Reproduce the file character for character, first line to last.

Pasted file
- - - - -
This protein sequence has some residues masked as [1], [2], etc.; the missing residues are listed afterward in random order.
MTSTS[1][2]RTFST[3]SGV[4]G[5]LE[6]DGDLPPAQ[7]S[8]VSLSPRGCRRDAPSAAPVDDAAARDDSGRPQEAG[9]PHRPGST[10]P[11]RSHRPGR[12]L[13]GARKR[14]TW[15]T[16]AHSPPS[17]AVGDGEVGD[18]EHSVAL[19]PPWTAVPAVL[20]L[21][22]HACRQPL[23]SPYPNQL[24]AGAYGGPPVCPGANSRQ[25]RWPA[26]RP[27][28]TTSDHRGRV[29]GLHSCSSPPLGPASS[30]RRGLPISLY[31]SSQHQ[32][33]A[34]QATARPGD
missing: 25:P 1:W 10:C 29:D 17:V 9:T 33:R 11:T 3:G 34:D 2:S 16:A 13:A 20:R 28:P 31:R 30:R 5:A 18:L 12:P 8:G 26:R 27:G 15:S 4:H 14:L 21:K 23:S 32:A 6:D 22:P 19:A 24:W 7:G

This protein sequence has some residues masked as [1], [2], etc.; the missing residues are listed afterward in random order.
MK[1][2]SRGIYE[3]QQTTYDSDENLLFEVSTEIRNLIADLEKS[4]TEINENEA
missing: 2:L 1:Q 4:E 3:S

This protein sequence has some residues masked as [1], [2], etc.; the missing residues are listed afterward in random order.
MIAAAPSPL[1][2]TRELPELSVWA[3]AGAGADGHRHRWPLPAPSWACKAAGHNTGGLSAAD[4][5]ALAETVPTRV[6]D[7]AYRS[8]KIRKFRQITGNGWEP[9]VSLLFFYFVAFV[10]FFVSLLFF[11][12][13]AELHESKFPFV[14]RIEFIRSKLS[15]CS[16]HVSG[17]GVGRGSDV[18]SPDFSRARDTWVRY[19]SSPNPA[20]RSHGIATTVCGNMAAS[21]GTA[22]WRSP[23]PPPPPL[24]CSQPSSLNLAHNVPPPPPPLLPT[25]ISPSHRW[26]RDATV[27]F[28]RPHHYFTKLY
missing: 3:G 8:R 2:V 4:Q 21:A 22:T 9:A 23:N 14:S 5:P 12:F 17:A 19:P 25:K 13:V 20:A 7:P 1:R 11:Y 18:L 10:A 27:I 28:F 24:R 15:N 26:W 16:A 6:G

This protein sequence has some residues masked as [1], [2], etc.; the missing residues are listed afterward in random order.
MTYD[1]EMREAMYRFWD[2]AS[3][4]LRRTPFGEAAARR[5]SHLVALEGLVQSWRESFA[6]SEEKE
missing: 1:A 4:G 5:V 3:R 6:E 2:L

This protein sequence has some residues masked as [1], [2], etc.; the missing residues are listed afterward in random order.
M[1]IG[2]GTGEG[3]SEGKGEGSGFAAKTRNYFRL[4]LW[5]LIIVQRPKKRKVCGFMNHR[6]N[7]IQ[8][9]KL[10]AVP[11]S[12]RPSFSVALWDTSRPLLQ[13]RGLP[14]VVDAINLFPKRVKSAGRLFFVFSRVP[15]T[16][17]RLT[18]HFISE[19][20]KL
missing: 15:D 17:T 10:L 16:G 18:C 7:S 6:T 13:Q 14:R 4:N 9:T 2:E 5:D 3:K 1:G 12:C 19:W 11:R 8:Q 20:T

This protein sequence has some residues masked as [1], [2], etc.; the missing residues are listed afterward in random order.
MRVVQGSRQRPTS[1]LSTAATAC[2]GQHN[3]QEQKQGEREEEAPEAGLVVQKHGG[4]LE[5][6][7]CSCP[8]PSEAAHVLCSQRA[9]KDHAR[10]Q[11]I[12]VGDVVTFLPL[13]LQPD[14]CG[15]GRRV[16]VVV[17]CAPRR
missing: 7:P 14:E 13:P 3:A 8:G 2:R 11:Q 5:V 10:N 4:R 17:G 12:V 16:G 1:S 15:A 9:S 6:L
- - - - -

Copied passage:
This protein sequence has some residues masked as [1], [2], etc.; the missing residues are listed afterward in random order.
MTSTS[1][2]RTFST[3]SGV[4]G[5]LE[6]DGDLPPAQ[7]S[8]VSLSPRGCRRDAPSAAPVDDAAARDDSGRPQEAG[9]PHRPGST[10]P[11]RSHRPGR[12]L[13]GARKR[14]TW[15]T[16]AHSPPS[17]AVGDGEVGD[18]EHSVAL[19]PPWTAVPAVL[20]L[21][22]HACRQPL[23]SPYPNQL[24]AGAYGGPPVCPGANSRQ[25]RWPA[26]RP[27][28]TTSDHRGRV[29]GLHSCSSPPLGPASS[30]RRGLPISLY[31]SSQHQ[32][33]A[34]QATARPGD
missing: 25:P 1:W 10:C 29:D 17:V 9:T 33:R 11:T 3:G 34:D 2:S 16:A 13:A 20:R 28:P 31:R 30:R 5:A 18:L 12:P 8:G 26:R 27:G 15:S 4:H 14:L 21:K 23:S 32:A 6:D 22:P 19:A 24:W 7:G

This protein sequence has some residues masked as [1], [2], etc.; the missing residues are listed afterward in random order.
MK[1][2]SRGIYE[3]QQTTYDSDENLLFEVSTEIRNLIADLEKS[4]TEINENEA
missing: 2:L 1:Q 4:E 3:S

This protein sequence has some residues masked as [1], [2], etc.; the missing residues are listed afterward in random order.
MIAAAPSPL[1][2]TRELPELSVWA[3]AGAGADGHRHRWPLPAPSWACKAAGHNTGGLSAAD[4][5]ALAETVPTRV[6]D[7]AYRS[8]KIRKFRQITGNGWEP[9]VSLLFFYFVAFV[10]FFVSLLFF[11][12][13]AELHESKFPFV[14]RIEFIRSKLS[15]CS[16]HVSG[17]GVGRGSDV[18]SPDFSRARDTWVRY[19]SSPNPA[20]RSHGIATTVCGNMAAS[21]GTA[22]WRSP[23]PPPPPL[24]CSQPSSLNLAHNVPPPPPPLLPT[25]ISPSHRW[26]RDATV[27]F[28]RPHHYFTKLY
missing: 3:G 8:R 2:V 4:Q 21:A 22:T 9:A 23:N 14:S 5:P 12:F 17:A 19:P 25:K 13:V 20:A 7:P 1:R 11:Y 18:L 10:A 27:I 28:F 24:R 15:N 26:W 16:A 6:G

This protein sequence has some residues masked as [1], [2], etc.; the missing residues are listed afterward in random order.
MTYD[1]EMREAMYRFWD[2]AS[3][4]LRRTPFGEAAARR[5]SHLVALEGLVQSWRESFA[6]SEEKE
missing: 1:A 4:G 5:V 3:R 6:E 2:L

This protein sequence has some residues masked as [1], [2], etc.; the missing residues are listed afterward in random order.
M[1]IG[2]GTGEG[3]SEGKGEGSGFAAKTRNYFRL[4]LW[5]LIIVQRPKKRKVCGFMNHR[6]N[7]IQ[8][9]KL[10]AVP[11]S[12]RPSFSVALWDTSRPLLQ[13]RGLP[14]VVDAINLFPKRVKSAGRLFFVFSRVP[15]T[16][17]RLT[18]HFISE[19][20]KL
missing: 15:D 17:T 10:L 16:G 18:C 7:S 6:T 13:Q 14:R 4:N 9:T 2:E 5:D 3:K 1:G 12:C 19:W 11:R 8:Q 20:T

This protein sequence has some residues masked as [1], [2], etc.; the missing residues are listed afterward in random order.
MRVVQGSRQRPTS[1]LSTAATAC[2]GQHN[3]QEQKQGEREEEAPEAGLVVQKHGG[4]LE[5][6][7]CSCP[8]PSEAAHVLCSQRA[9]KDHAR[10]Q[11]I[12]VGDVVTFLPL[13]LQPD[14]CG[15]GRRV[16]VVV[17]CAPRR
missing: 7:P 14:E 13:P 3:A 8:G 2:R 11:Q 5:V 10:N 4:R 17:G 12:V 16:G 1:S 15:A 9:S 6:L